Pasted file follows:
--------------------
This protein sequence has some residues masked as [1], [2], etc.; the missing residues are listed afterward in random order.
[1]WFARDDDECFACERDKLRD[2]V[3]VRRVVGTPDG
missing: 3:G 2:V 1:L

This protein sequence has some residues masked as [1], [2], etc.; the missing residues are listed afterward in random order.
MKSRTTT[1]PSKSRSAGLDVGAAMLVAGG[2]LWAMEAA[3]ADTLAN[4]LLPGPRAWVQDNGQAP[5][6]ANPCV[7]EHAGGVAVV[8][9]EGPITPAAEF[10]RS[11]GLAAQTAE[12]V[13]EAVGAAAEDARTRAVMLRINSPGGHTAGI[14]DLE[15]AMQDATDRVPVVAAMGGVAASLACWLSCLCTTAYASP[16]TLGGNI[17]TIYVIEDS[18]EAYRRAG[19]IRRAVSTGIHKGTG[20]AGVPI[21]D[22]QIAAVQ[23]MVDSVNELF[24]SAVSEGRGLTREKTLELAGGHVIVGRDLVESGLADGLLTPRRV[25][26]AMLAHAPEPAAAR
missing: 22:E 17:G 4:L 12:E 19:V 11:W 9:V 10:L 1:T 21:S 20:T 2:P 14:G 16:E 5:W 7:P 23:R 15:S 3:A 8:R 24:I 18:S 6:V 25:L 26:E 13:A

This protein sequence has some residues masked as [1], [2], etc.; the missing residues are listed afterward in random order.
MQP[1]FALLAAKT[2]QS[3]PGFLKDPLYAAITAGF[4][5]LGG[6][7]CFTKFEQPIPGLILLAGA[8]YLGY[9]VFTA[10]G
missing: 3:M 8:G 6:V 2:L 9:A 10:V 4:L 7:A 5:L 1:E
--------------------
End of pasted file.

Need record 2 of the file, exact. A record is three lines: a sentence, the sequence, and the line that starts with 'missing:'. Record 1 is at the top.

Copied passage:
This protein sequence has some residues masked as [1], [2], etc.; the missing residues are listed afterward in random order.
MKSRTTT[1]PSKSRSAGLDVGAAMLVAGG[2]LWAMEAA[3]ADTLAN[4]LLPGPRAWVQDNGQAP[5][6]ANPCV[7]EHAGGVAVV[8][9]EGPITPAAEF[10]RS[11]GLAAQTAE[12]V[13]EAVGAAAEDARTRAVMLRINSPGGHTAGI[14]DLE[15]AMQDATDRVPVVAAMGGVAASLACWLSCLCTTAYASP[16]TLGGNI[17]TIYVIEDS[18]EAYRRAG[19]IRRAVSTGIHKGTG[20]AGVPI[21]D[22]QIAAVQ[23]MVDSVNELF[24]SAVSEGRGLTREKTLELAGGHVIVGRDLVESGLADGLLTPRRV[25][26]AMLAHAPEPAAAR
missing: 22:E 17:G 4:L 12:E 19:V 11:W 9:V 10:L 1:T 21:S 20:T 2:P 14:G 16:E 5:W 7:P 23:R 15:S 3:A 8:R 24:I 18:S 6:V 25:L 26:E 13:A